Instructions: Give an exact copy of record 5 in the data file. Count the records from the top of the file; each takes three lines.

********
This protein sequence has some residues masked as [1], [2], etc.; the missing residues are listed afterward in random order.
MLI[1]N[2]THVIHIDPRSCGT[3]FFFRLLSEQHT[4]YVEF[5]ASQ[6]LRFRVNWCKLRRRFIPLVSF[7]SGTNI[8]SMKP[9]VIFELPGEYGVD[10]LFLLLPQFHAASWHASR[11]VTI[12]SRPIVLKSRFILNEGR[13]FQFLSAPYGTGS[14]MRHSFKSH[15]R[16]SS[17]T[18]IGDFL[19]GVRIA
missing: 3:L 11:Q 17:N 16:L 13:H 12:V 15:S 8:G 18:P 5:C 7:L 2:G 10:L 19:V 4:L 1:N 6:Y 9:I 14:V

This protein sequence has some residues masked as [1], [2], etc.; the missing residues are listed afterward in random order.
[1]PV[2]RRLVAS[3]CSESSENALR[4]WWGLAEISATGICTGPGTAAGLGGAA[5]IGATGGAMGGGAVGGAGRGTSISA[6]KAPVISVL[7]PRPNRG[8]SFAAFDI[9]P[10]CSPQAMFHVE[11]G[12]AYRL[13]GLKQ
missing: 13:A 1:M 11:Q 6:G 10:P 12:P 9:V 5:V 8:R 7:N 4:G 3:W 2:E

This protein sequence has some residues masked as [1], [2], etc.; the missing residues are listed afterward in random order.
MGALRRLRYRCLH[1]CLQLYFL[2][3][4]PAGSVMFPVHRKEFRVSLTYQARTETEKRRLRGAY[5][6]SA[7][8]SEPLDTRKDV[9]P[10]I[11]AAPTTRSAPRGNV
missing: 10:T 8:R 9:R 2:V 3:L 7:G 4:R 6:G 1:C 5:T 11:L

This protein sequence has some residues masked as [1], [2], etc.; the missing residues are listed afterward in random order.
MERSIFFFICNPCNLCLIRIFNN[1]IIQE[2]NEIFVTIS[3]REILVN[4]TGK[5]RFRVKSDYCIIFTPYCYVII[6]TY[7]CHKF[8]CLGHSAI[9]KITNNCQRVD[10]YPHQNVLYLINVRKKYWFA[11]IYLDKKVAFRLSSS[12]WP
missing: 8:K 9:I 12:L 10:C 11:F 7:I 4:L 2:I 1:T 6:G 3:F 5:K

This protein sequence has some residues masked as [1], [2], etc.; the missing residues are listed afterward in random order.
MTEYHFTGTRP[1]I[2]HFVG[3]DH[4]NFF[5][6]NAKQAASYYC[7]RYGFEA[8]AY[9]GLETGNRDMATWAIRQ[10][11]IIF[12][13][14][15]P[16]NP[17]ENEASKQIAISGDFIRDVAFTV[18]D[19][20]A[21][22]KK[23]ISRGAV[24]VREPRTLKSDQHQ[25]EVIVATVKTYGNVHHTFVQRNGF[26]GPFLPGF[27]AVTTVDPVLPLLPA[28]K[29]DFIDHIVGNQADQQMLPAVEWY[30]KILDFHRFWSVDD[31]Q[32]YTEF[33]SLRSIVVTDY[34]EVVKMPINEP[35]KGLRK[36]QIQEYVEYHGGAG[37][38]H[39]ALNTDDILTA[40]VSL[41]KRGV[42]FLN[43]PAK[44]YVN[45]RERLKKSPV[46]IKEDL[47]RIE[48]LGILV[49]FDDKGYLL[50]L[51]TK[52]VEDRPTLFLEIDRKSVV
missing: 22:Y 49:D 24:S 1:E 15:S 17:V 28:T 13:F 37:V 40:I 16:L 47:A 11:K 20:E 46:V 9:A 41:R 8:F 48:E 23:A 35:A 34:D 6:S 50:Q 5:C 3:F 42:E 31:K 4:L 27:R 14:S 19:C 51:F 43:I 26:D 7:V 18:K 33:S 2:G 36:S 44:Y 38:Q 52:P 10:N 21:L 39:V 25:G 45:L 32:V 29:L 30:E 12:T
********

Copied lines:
This protein sequence has some residues masked as [1], [2], etc.; the missing residues are listed afterward in random order.
MTEYHFTGTRP[1]I[2]HFVG[3]DH[4]NFF[5][6]NAKQAASYYC[7]RYGFEA[8]AY[9]GLETGNRDMATWAIRQ[10][11]IIF[12][13][14][15]P[16]NP[17]ENEASKQIAISGDFIRDVAFTV[18]D[19][20]A[21][22]KK[23]ISRGAV[24]VREPRTLKSDQHQ[25]EVIVATVKTYGNVHHTFVQRNGF[26]GPFLPGF[27]AVTTVDPVLPLLPA[28]K[29]DFIDHIVGNQADQQMLPAVEWY[30]KILDFHRFWSVDD[31]Q[32]YTEF[33]SLRSIVVTDY[34]EVVKMPINEP[35]KGLRK[36]QIQEYVEYHGGAG[37][38]H[39]ALNTDDILTA[40]VSL[41]KRGV[42]FLN[43]PAK[44]YVN[45]RERLKKSPV[46]IKEDL[47]RIE[48]LGILV[49]FDDKGYLL[50]L[51]TK[52]VEDRPTLFLEIDRKSVV
missing: 22:Y 49:D 24:S 1:E 15:S 17:V 28:T 13:F 37:V 40:I 16:L 47:A 11:K 20:E 46:V 9:A 41:R 8:F 48:E 23:A 35:A 34:D 6:S 50:Q 5:C 3:F 42:E 31:K 4:L 27:R 14:S 19:C 51:F 43:I 26:D 7:V 18:K 33:S 2:G 36:S 44:Y 38:Q 52:P 10:N 21:L 39:V 25:G 45:L 32:V 29:L 30:E 12:T